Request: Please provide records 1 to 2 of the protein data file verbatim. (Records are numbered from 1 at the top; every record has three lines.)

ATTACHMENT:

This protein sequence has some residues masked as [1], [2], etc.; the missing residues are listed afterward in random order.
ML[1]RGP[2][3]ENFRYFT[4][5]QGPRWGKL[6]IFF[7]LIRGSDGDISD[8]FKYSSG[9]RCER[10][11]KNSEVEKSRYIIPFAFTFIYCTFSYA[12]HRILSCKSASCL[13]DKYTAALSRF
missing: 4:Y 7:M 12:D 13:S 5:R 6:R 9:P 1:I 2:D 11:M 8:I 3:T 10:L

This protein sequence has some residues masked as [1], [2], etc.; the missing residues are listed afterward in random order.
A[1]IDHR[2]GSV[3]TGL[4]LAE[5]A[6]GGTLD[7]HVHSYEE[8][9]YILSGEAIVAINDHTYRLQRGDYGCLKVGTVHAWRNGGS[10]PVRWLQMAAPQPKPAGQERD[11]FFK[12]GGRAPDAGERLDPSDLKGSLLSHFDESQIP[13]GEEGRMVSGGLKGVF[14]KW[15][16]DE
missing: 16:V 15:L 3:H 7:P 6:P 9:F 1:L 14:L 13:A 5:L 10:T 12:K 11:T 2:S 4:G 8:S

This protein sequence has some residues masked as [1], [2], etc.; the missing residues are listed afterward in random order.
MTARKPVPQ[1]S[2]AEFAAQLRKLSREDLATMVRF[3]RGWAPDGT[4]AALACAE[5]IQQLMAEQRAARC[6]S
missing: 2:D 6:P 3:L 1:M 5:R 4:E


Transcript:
This protein sequence has some residues masked as [1], [2], etc.; the missing residues are listed afterward in random order.
ML[1]RGP[2][3]ENFRYFT[4][5]QGPRWGKL[6]IFF[7]LIRGSDGDISD[8]FKYSSG[9]RCER[10][11]KNSEVEKSRYIIPFAFTFIYCTFSYA[12]HRILSCKSASCL[13]DKYTAALSRF
missing: 4:Y 7:M 12:D 13:S 5:R 6:R 9:P 1:I 2:D 11:M 8:I 3:T 10:L

This protein sequence has some residues masked as [1], [2], etc.; the missing residues are listed afterward in random order.
A[1]IDHR[2]GSV[3]TGL[4]LAE[5]A[6]GGTLD[7]HVHSYEE[8][9]YILSGEAIVAINDHTYRLQRGDYGCLKVGTVHAWRNGGS[10]PVRWLQMAAPQPKPAGQERD[11]FFK[12]GGRAPDAGERLDPSDLKGSLLSHFDESQIP[13]GEEGRMVSGGLKGVF[14]KW[15][16]DE
missing: 16:V 15:L 3:H 7:P 6:P 9:F 1:L 14:L 13:A 5:L 10:T 12:K 11:T 2:S 4:G 8:S